This website is also rich with primary source information. We used it to gather information regarding casualties for all countries who fought in World War I.

http://www.spartacus.schoolnet.co.uk/FWWversailles.htm

This website is the same as the one above, but we used it to in this instance to help summarize the results of the Versailles Treaty, particularly those having to do with Germany.

ATTACHMENTS



Handout #1

“A victor’s peace would leave a sting, a resentment, a bitter memory upon which terms of peace would rest only as upon quicksand. Only a peace between equals can last.”

Excerpt from Wilson’s speech to the Senate on January 22, 1917 (almost 2 years before the end of the war and 3 months before the United States entered the war.)
Source:

History of a Free Nation, pg. 690

Handout #2a (Casualty Chart and Photographs)



CASUALITY CHART


Total__42,188,810__5,152,115'>Total_Mobilized__Killed__Died'>Countries

Total
Mobilized


Killed
& Died


Wounded

Prisoners
& Missing


Total
Casualties


Casualties %
of Mobilized


Allied Powers

 

 

 

 

 

 

Russia

12,000,000

1,700,000

4,950,000

2,500,000

9,150,000

76.3

France

8,410,000

1,357,800

4,266,000

537,000

6,160,800

76.3

British Empire

8,904,467

908,371

2,090,212

191,652

3,190,235

35.8

Italy

5,615,000

650,000

947,000

600,000

2,197,000

39.1

United States

4,355,000

126,000

234,300

4,500

364,800

8.2

Japan

800,000

300

907

3

1,210

0.2

Romania

750,000

335,706

120,000

80,000

535,706

71.4

Serbia

707,343

45,000

133,148

152,958

331,106

46.8

Belgium

267,000

13,716

44,686

34,659

93,061

34.9

Greece

230,000

5,000

21,000

1,000

17,000

11.7

Portugal

100,000

7,222

13,751

12,318

33,291

33.3

Montenegro

50,000

3,000

10,000

7,000

20,000

40.0

Total

42,188,810

5,152,115

12,831,004

4,121,090

22,104,209

52.3

Central Powers

 

 

 

 

 

 

Germany

11,000,000

1,773,700

4,216,058

1,152,800

7,142,558

64.9

Austria-Hungary

7,800,000

1,200,000

3,620,000

2,200,000

7,020,000

90.0

Turkey

2,850,000

325,000

400,000

250,000

975,000

34.2

Bulgaria

1,200,000

87,500

152,390

27,029

266,919

22.2

Total

22,850,000

3,386,200

8,388,448

3,629,829

15,404,477

67.4

Grand Total

65,038,810

8,538,315

21,219,452

7,750,919

37,508,686

57.6

 Source:

http://www.spartacus.schoolnet.co.uk/FWWdeaths.htm


Handout #2b


Verdun: Cloister of the Hotel de la Princerie

FRANCE


Source: http://www.lib.byu.edu/~rdh/wwi/

Handout #2c





Village of Esnes

FRANCE
Source: http://www.lib.byu.edu/~rdh/wwi/

Handout # 3
SUMMARY OF WILSON’S FOURTEEN POINTS


  • End to all secret diplomacy.




  • Freedom of the seas in peace and war.




  • General reduction of armaments.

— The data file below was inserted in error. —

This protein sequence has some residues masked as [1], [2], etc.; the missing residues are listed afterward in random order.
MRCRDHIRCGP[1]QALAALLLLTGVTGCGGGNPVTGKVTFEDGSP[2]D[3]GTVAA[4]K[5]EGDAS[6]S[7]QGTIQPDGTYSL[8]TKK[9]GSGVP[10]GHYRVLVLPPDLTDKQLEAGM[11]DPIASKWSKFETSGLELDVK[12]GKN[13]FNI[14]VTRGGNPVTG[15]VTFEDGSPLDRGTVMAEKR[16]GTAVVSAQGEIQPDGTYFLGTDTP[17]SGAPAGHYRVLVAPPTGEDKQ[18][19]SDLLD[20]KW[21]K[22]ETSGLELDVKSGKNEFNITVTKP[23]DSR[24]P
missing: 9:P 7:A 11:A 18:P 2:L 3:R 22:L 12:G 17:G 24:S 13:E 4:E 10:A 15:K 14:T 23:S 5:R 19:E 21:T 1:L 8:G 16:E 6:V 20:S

• Self-determination all of nations. (an end to imperialism)




  • Creation of the League of Nations.

Handout #4



SUMMARY OF VERSAILLES TREATY WITH REGARD TO GERMANY, FRANCE, AND WILSON’S FOURTEEN POINTS

GERMANY:



  • Lost territory

  • Had to pay reparations of several million dollars

  • Forced to accept guilt in causing the war

  • Limitation of Germany’s army to 100,000 men with no conscription, no tanks, no heavy artillery, no poison-gas supplies, no aircraft and no airships

  • Limitation of their German Navy to vessels under 100,000 tons, with no submarines

  • Under the Mandate System, German colonies were to be administered by Allied nations on behalf of the League of Nations

  • German signed this treaty under protest

FRANCE:



  • Gained territory of Alsace-Lorraine

  • Paid for territorial destruction by Germany

  • Allowed to occupy territory along German border

  • No limitations placed on their ability to rebuild and maintain a military

  • No reparations

WILSON’S FOURTEEN POINTS:




  • Most points were rejected by European powers

  • League of Nations was included as part of the peace treaty

Source:


http://www.spartacus.schoolnet.co.uk/FWWversailles.htm

Student Assessment Sheet #1


IN CLASS GROUP ASSIGNMENT:

Record the country your group has been assigned on the line below:


Country: _______________________

CAUSALITY CHART


After viewing the Causality Chart discuss the following questions with your group and record your answers below.



  1. How many soldiers did your country mobilize? ____________________

2. How many soldiers died from your country? _______________________


3. What percentage of your mobilized force were causalities? _____________

PHOTOGRAPHS


After viewing and discussing the before and after photographs with your group, answer the following questions.


  1. In what country were these photographs taken?



  1. Did your country experience the majority of territorial destruction?



  1. How does territorial destruction affect a country?


  1. How much rebuilding is necessary in your country in order to bring it back to pre-war condition?

DEMANDS



  1. What are the demands you think your country should bring to the peace treaty negotiations? List your demands and select one group member to share these demands with the class.

Student Assessment Sheet #2



CLOSING THOUGHTS/EXIT CARD
Refer to the quote by Wilson that we discussed at the beginning of class, and answer the following two questions.

1. Is this a victor’s peace or a peace between equals?



2. What do you think will be the lasting results for Europe?

Download 124.65 Kb.

Share with your friends:




The database is protected by copyright ©essaydocs.org 2022
send message

    Main page